At this time, Malle was going through a crisis in his personal life following the break-up of his marriage to Anne-Marie Deschodt and felt unsure about the direction his career was going in. In order to get away from France for a while, he agreed to direct Alain Delon in one of three segments of a film based on stories by Edgar Allan Poe being filmed in Italy. Working with Delon proved difficult however and after completing work on Histoires extraordinaires (Spirits of the Dead, 1968), he felt more disillusioned with the film business than ever, saying at the time that he was “fed up with actors, studios, fiction and Paris.”
Then, in the autumn of 1967, he was asked by the French Ministry of Foreign Affairs to present in India a series of eight French Films. While there he became fascinated by the country and early the following year he returned with a small crew to shoot a documentary. They immersed themselves in the life and culture of India for six months ending up with 30 hours of material that were eventually edited down, over the course of a year, into the feature film Calcutta (1969), and a seven part TV series called L’Inde Fantome (Phantom India, 1969). The films provoked a storm of controversy in India when they were shown on the BBC for focusing too much on the poverty of the country. Others, however, were spellbound by the scope and imagery of the documentaries and many were inspired to visit the country themselves. Malle himself considered his films on India to be the most personal of his career and the films he was most proud of.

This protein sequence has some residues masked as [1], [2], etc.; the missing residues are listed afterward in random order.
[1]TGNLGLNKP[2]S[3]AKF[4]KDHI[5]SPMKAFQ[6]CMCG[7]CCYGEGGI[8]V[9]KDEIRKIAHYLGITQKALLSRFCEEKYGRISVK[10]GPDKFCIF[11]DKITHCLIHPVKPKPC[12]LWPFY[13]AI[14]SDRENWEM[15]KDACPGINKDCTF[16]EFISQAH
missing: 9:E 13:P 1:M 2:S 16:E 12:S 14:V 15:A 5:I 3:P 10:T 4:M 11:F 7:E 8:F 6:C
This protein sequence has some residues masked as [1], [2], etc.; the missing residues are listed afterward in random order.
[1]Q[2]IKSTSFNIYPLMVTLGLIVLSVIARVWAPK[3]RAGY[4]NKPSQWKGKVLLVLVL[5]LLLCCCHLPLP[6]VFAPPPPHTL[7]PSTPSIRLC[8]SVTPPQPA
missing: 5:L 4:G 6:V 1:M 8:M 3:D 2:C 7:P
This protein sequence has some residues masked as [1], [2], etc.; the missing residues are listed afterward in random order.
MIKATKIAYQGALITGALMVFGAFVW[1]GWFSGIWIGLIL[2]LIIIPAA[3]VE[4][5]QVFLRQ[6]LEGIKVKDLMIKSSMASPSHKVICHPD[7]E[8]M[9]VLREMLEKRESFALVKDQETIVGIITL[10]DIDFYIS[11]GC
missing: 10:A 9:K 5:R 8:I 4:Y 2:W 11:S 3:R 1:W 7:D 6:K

After the Indian experience, Malle embarked in the 1970s on three films with adolescent heroes and heroines, living in provincial France, two set in the recent past, one a fantasy set in the near future. For the first of these, Le Souffle au Coeur (Murmur of the Heart, 1971), the directordrew on experiences from his own childhood for a coming of age story about a 14 year old boy growing up in Dijon. Funny, high-spirited and sympathetic with an exhilarating jazz soundtrack, the film nevertheless caused controversy for it’s depiction of incest.
His next film was in its way equally controversial, but on a political level: the experience of the war and collaboration in France. Lacombe, Lucien (1974) is about a teenage boy from a peasant family, who, by a series of accidents, gets to work for the Gestapo in a small town. The film was groundbreaking because it was the first to deal with the issue of collaboration in wartime France, challenging the myth that most people resisted Nazi occupation, and provoking a great deal of debate in France on its release.
Black Moon made in 1975 was a dark surreal fantasy set in a dystopian future, filmed by the director in and around his own country estate. The free-flowing narrative, reminiscent of Alice in Wonderland, centres on a confused teenage girl who witnesses a war between the sexes and finds herself involved in numerous dream-like situations. Malle later described the film “as a strange voyage to the limits of the medium.”
In the late 1970’s, in search of inspiration, Malle moved to the United States. The first film he directed there was Pretty Baby (1978), in which Brooke Shields played a 12-year-old New Orleans prostitute. Once again the newspapers of the world seized on the sensationalist aspects of the story, but, as it turned out, the film was more about atmosphere and the nature of desire, than eroticism.